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HAROLD GONDELMAN v. COMMONWEALTH PENNSYLVANIA (03/01/89)

decided: March 1, 1989.

HAROLD GONDELMAN, ON HIS OWN BEHALF AND ON BEHALF OF ALL OTHERS SIMILARLY SITUATED, LEON KATZ, ROBERT A. WRIGHT, JOHN F. RAUHAUSER, JR., AND JAMES F. CLARKE, APPELLANTS/PETITIONERS AT NOS. 49 AND 97 APPELLEES AT NO. 98,
v.
COMMONWEALTH OF PENNSYLVANIA, APPELLEE/RESPONDENT AT NOS. 49 AND 97 APPELLANT AT NO. 98



Appeals from the Order of the Commonwealth Court entered November 3, 1988, at No. 1420 C.D., 1988. P.A. Commw. Nix, C.j., and Larsen, Flaherty, McDermott, Zappala and Papadakos, JJ. Stout, J., did not participate in the consideration or decision of this case. Papadakos, J., files a dissenting opinion.

Author: Nix

[ 520 Pa. Page 453]

OPINION

Article V, section 16(b) of the Pennsylvania Constitution provides in part that "Justices, judges and justices of the peace shall be retired upon attaining the age of seventy years." Pa. Const. art. V, § 16(b).*fn1 The instant appeals present us with a question which, at first glance, seems rhetorical: whether the foregoing provision in our state constitution is itself constitutional.

This matter began with an original action brought by Harold Gondelman in the Commonwealth Court, seeking a judicial declaration that the mandatory-retirement provision in Article V, section 16(b) is invalid. As the basis for his suit, Gondelman asserted that the age-based retirement provision amounts to impermissible age discrimination, that it therefore violates fundamental liberties guaranteed by

[ 520 Pa. Page 454]

    the Declaration of Rights set forth in in the Pennsylvania Constitution.

At the time Mr. Gondelman commenced his action, he was approximately sixty-five years of age. Although Mr. Gondelman is not a judge, but an attorney, his claim of harm was based on the proposition that, should he be appointed or elected to judicial office in 1989, he would be compelled to retire after just three years of service merely because he reached age seventy. According to Gondelman's complaint, the effect of Article V, section 16(b) is to deny to some individuals, solely because of their age, the opportunity of seeking or holding judgeships and enjoying the status and economic benefits that are concomitant to such office. As further support for his assertion that the age provision in Article V, section 16(b) constitutes invidious discrimination, he also contends that in no other branch of state government -- executive or legislative -- is an elected official compelled to retire at any particular age. In this connection, appellant Gondelman alleged that the challenged provision rests upon an unfounded premise that judicial officers undergo a significant diminution of their work-related capacities upon reaching the age of seventy.

The named defendant, Commonwealth of Pennsylvania, filed preliminary objections which included a demurrer, a challenge to Gondelman's standing, and a challenge to the court's subject matter jurisdiction. Prior to argument on the preliminary objections, four common pleas judges petitioned the Commonwealth Court for leave to intervene in the action as additional parties plaintiff, and were permitted to do so. The intervening judges were the Honorables Leon Katz, Robert A. Wright, John F. Rauhauser, Jr., and James F. Clark. Each of them will reach the age of seventy before the expiration of his current term of office. Desiring to complete the full remainder of their current terms, the intervenors joined in the discrimination challenge to the compulsory-retirement provision in section 16(b) of Article V. In that regard, the intervenors adopted or expanded upon the contentions already advanced by appellant Gondelman;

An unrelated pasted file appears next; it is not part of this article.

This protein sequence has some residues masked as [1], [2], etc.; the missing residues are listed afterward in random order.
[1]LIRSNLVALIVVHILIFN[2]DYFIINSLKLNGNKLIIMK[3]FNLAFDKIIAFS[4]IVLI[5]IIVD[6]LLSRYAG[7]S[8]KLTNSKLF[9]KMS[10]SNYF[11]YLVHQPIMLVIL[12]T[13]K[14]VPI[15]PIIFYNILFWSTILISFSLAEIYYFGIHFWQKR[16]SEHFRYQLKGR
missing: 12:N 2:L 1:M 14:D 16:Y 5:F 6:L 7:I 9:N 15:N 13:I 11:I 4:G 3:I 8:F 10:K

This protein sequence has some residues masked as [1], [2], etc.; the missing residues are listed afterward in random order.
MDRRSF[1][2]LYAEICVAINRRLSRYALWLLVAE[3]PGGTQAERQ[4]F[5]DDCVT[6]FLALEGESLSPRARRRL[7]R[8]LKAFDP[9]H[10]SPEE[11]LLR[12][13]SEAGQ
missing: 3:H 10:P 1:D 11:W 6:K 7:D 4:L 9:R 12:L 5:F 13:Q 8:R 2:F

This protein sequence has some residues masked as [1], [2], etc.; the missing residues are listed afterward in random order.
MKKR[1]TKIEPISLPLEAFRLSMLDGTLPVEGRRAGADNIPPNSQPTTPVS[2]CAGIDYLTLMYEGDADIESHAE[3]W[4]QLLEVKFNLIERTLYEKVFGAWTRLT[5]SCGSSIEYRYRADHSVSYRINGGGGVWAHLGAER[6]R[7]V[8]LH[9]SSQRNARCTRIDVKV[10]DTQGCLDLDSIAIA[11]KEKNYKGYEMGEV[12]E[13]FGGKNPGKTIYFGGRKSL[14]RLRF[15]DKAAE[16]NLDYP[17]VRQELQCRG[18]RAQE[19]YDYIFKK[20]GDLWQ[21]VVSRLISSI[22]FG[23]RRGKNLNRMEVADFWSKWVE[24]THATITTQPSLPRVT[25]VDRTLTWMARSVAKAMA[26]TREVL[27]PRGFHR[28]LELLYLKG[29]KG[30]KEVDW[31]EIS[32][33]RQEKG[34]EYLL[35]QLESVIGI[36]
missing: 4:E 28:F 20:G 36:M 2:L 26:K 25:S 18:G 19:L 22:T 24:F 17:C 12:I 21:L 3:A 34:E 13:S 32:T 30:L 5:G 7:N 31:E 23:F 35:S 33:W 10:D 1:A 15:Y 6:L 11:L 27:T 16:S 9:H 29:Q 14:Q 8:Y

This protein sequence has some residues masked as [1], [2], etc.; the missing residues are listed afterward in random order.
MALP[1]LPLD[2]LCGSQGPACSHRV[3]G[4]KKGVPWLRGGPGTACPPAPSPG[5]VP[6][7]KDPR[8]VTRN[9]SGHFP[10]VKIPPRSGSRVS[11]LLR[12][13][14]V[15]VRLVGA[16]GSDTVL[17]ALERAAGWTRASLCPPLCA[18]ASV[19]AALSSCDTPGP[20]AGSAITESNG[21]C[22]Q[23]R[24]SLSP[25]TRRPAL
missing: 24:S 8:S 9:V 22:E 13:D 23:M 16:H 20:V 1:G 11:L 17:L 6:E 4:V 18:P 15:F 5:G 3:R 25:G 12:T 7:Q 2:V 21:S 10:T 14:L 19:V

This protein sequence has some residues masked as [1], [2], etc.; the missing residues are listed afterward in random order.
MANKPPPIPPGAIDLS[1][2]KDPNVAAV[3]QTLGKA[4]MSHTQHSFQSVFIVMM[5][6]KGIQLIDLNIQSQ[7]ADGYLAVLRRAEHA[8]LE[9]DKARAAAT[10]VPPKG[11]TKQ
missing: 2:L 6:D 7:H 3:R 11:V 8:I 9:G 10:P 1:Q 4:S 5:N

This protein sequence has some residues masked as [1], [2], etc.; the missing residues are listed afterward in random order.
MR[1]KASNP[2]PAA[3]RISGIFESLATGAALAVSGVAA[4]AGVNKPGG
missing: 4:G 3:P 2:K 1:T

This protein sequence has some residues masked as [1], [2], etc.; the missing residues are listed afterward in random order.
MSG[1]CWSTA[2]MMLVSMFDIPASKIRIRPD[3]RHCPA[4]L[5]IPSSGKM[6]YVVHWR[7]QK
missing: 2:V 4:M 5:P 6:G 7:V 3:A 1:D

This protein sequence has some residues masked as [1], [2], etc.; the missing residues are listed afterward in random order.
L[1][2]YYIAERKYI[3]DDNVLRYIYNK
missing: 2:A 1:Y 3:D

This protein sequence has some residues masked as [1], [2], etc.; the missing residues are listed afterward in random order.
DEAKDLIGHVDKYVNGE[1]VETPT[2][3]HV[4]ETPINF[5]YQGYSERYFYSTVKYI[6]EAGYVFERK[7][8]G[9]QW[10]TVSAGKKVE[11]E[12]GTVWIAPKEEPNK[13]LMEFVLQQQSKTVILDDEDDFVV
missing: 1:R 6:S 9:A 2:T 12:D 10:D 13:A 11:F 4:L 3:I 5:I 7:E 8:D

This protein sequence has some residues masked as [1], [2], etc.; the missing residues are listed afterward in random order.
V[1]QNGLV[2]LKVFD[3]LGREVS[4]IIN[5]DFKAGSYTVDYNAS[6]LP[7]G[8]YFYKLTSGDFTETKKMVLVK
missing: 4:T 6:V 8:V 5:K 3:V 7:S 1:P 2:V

[ 520 Pa. Page 455]

    they additionally averred that the age-based retirement mandate violates the Equal Protection and Due Process clauses in the Fourteenth Amendment of the United States Constitution.*fn2

The plaintiffs filed a motion for summary relief, which the court scheduled for argument along with the defendant's preliminary objections. Upon consideration of those matters by the Commonwealth Court sitting en banc, the result was an order overruling the preliminary objections and also denying the plaintiffs' motion for summary relief.*fn3 Regarding the plaintiffs' motion, the Commonwealth Court concluded that they did state a cause of action for having the mandatory-retirement provision declared unconstitutional, but that there existed genuine issues of material fact which precluded summary relief. Gondelman v. Commonwealth, 120 Pa. Commw. 624, , 550 A.2d 814, 822 (1988).

The court's order, although granting the defendant a specified period of time for filing a responsive pleading to the plaintiffs' complaint, set forth the view that the controversy involved a controlling question of law as to which there is a substantial ground for difference of opinion and that an immediate appeal from the order may materially advance the ultimate termination of the matter. See Judicial Code, 42 Pa.C.S. § 702(b). We agreed with that view, and accordingly allowed the parties to immediately appeal to this Court for resolution of the central legal question involved.

Although we allowed both sides to appeal, and consolidated their appeals for argument and disposition, we shall for the sake of convenience refer to Gondelman and the intervenors as the "appellants" and to the Commonwealth as "appellee."

[ 520 Pa. Page 456]

As noted, the appellants' challenges to the validity of the retirement provision in Article V, section 16(b) of our state constitution rest upon their argument that the provision amounts to prohibited discrimination, under both the federal constitution and our own state constitution. We commence with the appellants' assertions based on the Equal Protection and Due Process clauses of the Fourteenth Amendment; because, if the challengers are correct in either of those respects, we need not address their arguments which are predicated upon our state constitution.